If you expect a fall in the prices of a currency pair, you should go short. On the contrary, if the currency pair prices are expected to increase, you should go long. 


Liquidity and volatility

Liquidity is how fast you can trade some currency pairs in the forex market without significant change in their exchange rates. While some currencies are liquid, some are illiquid.

Liquid currency pairs are actively traded in high volume in the forex market without significant variance in their exchange rate. Highly liquid currency pairs are EUR/USD, USD/JPY, GBP/USD, USD/CHF,AUD/CAD,NZD/USD,USD/CAD

Volatility refers to how fast the price of a currency pair rises and falls. A currency pair has high volatility when its price fluctuates rapidly. A currency pair with minimal price fluctuation has low volatility. 

The liquidity of a currency pair determines its volatility. Highly liquid currency pairs usually have low volatility. It is important to consider the volatility of a currency pair before you open a trade position.


Bullish/ Bearish

The market for a currency pair is considered bullish when its exchange rate is rising and the trend is moving up. The market is considered bearish when the exchange rate is falling and the trend is coming down.

For instance, a 20% increase in exchange rate after a previous decrease signals the beginning of a bullish trend. But a 20% price decrease signals a bearish trend. 

By identifying bullish and bearish markets, traders can determine whether they should sell or buy currency pairs. 


Additional Terms Related to Forex

Stop-loss order 

A stop-loss order is placed on trade to minimise a trader’s loss. When this order is placed on a transaction, the trade will be automatically closed when a preset amount of loss is incurred.   

Close at profit order 

Also called taking profit orders, it is an order placed on trade to close the trading position once a certain profit has been made.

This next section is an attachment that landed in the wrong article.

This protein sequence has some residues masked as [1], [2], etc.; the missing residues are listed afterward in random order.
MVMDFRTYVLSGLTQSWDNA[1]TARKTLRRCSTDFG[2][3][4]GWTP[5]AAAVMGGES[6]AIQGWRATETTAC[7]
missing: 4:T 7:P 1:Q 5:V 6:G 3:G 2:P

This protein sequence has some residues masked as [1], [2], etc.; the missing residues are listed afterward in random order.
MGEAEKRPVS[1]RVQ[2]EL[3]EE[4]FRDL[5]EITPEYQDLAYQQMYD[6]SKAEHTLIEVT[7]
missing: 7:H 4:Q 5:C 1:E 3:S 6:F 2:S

Fundamental analysis 

Fundamental analysis means analyses of the factors that influence changes in the forex market so that a forex trader can make a smart trading decision. It involves the analysis of political, social and economic factors that drive the value of currencies.

Technical Analysis 

Technical analysis in forex involves forecasting the movement of the forex market based on past movements and patterns of the market.

Major Pairs (or Majors) 

Major pairs are the most actively traded currency pairs in the forex market. The major pairs include ; 

  • EUR/USD 
  • USD/JPY 
  • GBP/USD 
  • USD/CHF 
  • NZD/ USD
  • AUD/ USD

These pairs are prominent because these currencies belong to the world’s biggest economies and these currencies are traded in higher volumes on the forex market. 

Minor Pairs (or Minors) 

Minor pairs are currency pairs in the forex market that do not include the USD but include at least one of the three major currencies. The prominent minor pairs include 


Cross Currency Pairs (or Crosses)

Minor Pairs are also called Cross Currency Pairs. Cross currencies pairs are pairs that do not contain the USD. 


Final Words

Forex trading is profitable only when you are well informed and you choose the right platform. 

Blueberry Markets is a leading forex trading platform that offers tight spreads and lightning fast executions. 

You can also access our free forex trading program especially designed for beginners, intermediates, and advanced traders to brush up on your trading knowledge. 

Sign up for a live trading account or try a risk-free demo account.